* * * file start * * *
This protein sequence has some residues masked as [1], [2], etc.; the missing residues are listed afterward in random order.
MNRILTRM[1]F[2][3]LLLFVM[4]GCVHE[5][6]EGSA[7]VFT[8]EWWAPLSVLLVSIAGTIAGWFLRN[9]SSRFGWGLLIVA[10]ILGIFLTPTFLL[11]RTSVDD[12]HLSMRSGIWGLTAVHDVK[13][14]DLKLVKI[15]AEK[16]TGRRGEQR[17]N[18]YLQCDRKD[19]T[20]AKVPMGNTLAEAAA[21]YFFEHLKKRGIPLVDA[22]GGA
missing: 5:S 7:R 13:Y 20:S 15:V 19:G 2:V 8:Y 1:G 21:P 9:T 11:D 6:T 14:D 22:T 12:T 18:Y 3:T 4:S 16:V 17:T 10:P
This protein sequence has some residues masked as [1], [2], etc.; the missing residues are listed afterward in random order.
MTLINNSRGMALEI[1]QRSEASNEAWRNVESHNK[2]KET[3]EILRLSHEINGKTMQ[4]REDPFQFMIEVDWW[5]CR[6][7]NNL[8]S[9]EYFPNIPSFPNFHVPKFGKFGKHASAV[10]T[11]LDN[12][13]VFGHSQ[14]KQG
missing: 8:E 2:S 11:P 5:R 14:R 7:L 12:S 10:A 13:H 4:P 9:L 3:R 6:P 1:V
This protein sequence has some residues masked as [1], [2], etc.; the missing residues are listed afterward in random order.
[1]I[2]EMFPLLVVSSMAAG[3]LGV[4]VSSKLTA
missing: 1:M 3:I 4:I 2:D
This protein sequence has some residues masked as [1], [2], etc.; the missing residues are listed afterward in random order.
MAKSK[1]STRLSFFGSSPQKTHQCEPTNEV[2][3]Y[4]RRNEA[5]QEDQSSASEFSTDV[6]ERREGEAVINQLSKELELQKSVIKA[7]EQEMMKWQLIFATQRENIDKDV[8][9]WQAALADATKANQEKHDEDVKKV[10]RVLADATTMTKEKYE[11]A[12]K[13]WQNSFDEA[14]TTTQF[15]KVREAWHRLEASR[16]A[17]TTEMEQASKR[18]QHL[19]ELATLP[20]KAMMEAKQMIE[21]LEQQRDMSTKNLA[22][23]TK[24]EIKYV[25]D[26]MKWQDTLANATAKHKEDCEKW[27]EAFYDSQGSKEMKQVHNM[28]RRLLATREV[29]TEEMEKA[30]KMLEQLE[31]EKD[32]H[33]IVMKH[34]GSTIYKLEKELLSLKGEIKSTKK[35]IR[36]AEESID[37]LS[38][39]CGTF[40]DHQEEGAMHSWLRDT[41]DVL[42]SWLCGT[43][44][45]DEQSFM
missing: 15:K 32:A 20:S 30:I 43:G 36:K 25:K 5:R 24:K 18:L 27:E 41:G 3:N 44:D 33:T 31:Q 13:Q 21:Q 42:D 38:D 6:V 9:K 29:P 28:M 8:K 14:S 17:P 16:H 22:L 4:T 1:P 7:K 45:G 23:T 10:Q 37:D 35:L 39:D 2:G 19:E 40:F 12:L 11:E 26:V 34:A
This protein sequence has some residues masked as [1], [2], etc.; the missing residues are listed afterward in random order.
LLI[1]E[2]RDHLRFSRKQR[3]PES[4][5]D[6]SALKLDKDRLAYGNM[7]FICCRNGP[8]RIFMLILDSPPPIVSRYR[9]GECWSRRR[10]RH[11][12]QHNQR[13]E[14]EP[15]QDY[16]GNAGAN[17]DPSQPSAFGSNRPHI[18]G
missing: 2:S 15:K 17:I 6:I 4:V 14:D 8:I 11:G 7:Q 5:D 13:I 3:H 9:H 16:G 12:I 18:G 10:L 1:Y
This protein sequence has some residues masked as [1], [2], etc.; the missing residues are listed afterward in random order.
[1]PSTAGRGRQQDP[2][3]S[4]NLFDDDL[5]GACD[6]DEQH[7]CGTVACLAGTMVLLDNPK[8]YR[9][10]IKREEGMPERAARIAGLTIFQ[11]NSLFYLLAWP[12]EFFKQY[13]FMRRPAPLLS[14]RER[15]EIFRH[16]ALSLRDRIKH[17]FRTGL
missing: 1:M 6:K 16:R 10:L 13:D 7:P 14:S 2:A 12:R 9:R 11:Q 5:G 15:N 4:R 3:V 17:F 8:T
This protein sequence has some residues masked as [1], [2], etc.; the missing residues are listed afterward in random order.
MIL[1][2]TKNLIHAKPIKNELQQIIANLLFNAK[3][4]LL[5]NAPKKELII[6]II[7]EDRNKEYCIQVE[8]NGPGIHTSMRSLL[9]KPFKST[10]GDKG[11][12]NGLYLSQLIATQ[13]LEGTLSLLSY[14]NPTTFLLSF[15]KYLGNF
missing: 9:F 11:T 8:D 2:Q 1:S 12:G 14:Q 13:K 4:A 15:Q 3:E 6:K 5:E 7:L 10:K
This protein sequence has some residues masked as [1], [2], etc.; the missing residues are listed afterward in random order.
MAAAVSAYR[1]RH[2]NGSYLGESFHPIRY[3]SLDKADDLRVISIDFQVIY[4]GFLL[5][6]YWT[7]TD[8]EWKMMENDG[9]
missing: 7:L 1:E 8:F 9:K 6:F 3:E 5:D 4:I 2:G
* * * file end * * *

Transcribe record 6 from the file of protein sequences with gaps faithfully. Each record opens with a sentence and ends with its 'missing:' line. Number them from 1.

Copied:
This protein sequence has some residues masked as [1], [2], etc.; the missing residues are listed afterward in random order.
[1]PSTAGRGRQQDP[2][3]S[4]NLFDDDL[5]GACD[6]DEQH[7]CGTVACLAGTMVLLDNPK[8]YR[9][10]IKREEGMPERAARIAGLTIFQ[11]NSLFYLLAWP[12]EFFKQY[13]FMRRPAPLLS[14]RER[15]EIFRH[16]ALSLRDRIKH[17]FRTGL
missing: 1:M 6:K 16:R 10:L 13:D 7:P 14:S 2:A 12:R 9:R 11:Q 5:G 15:N 4:R 3:V 17:F 8:T